What July Knew by Emily Koch #review

Book cover of What July Knew by Emily Koch

Title: What July Knew
Emily Koch
Publisher: Vintage


Summer, 1995.

July Hooper knows eighteen things about her mother.

Like number thirteen: she loved dancing on the kitchen table. And number eight: she was covered in freckles.

And then there’s number two: she died after being hit by a car when July was small.

She keeps this list hidden in a drawer away from her father. Because they’re not allowed to talk about her mother. Ever.

But an anonymous note slipped into July’s bag on her tenth birthday is about to change everything she thinks she knows about her mum.

Determined to discover what really happened to her, July begins to investigate, cycling around the neighbourhood where her family used to live. There she meets someone who might finally have the answers.

July wants her family to stop lying to her, but will the truth be harder to face?

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My review:

What July Knew is a unique and emotional read, following ten year old July. She lives with her father and stepmother and stepsister, and spends a lot of her time worrying about doing the wrong thing and angering her father Mick, who is a very angry man. Very quickly into this story, we start to feel July’s tension and anxiety, but what’s more heartbreaking is the fact that July just accepts this and thinks it’s normal.

July’s mother died in a car accident when she was 2 years old, but she starts to suspect this might not be all there is to the story, prompting her to begin to investigate during her summer holidays. I really enjoyed this element of mystery, even though a lot of it was wrapped up in the abuse and awful family life July has to endure. There are many, many flawed characters in her life – people trying to do right sometimes but not quite managing, and others who seem downright awful, but the characters felt (unfortunately) realistic in the way they don’t just fit into one type of box.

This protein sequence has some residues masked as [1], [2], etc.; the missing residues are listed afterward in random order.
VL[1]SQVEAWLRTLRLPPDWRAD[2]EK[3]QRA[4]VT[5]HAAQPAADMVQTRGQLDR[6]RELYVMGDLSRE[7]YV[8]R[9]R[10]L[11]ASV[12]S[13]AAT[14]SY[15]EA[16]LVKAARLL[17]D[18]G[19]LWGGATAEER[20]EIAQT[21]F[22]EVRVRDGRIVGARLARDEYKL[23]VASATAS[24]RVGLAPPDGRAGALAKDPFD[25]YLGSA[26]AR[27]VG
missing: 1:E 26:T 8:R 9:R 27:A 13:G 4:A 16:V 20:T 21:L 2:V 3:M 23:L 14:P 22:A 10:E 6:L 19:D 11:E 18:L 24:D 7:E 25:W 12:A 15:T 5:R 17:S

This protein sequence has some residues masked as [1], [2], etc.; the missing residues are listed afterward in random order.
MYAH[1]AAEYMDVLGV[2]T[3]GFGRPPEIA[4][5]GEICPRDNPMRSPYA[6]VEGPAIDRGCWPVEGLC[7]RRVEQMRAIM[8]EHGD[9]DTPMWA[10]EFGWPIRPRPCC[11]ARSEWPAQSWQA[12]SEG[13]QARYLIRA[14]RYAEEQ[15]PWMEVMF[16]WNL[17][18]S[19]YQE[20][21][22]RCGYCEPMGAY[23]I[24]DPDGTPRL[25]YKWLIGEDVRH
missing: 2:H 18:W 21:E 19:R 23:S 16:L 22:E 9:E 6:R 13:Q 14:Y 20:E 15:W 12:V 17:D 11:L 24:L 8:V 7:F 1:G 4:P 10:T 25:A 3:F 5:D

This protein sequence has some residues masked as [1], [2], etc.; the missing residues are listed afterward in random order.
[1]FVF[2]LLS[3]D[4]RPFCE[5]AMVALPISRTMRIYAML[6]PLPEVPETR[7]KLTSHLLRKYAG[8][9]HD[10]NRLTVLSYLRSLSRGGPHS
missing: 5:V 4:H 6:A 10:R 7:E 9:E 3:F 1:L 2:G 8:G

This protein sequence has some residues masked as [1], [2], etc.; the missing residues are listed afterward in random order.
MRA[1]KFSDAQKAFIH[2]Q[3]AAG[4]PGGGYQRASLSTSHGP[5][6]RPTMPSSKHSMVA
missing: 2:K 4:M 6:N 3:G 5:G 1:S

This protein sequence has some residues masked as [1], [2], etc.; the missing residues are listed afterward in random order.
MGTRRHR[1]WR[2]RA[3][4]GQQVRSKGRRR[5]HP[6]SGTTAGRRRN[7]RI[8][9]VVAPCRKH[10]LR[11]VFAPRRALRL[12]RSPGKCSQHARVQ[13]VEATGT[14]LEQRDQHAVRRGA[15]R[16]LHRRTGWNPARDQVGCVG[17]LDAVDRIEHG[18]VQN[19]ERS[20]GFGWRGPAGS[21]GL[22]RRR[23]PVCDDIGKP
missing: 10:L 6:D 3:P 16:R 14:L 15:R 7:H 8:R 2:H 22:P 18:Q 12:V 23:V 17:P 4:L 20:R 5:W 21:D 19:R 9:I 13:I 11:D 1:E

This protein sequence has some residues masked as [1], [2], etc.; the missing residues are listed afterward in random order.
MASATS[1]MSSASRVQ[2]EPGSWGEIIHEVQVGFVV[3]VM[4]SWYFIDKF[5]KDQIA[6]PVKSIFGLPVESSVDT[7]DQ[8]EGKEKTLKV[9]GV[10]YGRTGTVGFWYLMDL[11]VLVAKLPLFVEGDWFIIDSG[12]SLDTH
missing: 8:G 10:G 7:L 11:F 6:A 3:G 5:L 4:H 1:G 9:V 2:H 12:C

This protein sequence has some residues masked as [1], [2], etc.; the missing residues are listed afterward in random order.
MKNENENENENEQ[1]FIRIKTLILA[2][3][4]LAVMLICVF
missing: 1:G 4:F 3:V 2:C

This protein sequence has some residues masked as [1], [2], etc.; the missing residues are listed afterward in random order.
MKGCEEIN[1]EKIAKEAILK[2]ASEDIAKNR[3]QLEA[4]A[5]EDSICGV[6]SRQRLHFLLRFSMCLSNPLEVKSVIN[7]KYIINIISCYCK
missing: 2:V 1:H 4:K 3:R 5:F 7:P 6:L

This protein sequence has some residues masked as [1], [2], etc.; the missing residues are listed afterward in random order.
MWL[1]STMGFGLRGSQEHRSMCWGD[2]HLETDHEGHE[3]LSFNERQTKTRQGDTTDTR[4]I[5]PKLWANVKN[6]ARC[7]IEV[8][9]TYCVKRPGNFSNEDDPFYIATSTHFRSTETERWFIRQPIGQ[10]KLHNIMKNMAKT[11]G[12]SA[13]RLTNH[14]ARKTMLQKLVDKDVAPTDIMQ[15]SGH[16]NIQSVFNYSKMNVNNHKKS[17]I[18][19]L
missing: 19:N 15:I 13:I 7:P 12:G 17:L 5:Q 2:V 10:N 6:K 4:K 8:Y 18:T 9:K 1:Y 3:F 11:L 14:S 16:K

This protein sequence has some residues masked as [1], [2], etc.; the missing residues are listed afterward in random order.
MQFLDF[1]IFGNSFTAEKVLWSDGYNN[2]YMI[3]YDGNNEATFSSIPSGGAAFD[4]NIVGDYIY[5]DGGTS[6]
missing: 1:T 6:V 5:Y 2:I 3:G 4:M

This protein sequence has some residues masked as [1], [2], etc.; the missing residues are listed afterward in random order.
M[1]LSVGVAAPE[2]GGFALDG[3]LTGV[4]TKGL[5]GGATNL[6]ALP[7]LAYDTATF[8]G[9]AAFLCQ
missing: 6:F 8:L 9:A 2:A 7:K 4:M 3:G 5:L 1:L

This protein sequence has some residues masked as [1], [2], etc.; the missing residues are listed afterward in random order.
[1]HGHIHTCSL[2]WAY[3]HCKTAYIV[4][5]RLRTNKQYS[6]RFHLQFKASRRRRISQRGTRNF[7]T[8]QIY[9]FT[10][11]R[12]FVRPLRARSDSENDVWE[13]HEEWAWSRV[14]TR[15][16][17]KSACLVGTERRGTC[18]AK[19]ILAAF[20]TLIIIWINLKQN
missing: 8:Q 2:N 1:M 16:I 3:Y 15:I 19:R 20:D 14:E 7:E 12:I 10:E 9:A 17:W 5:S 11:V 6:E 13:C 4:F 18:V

I loved that this story was set in the mid 90s, meaning July as a child experienced a very different childhood to those that 10 year olds would experience today. I would have been 5 in 1995 and I remember school life without computers, mobile phones, the internet etc. The setting and time period feel very nostalgic, despite the emotional subject matter!

I found it took me a while to really get into the story but once I did I really enjoyed it, so give it some time if you don’t feel gripped from the first chapter. The more you read, the more involved you feel in July’s story, and she is such a sweet, likeable character!

My rating: 4/5

Many thanks to Vintage for providing a copy of this novel on which I chose to write an honest review.


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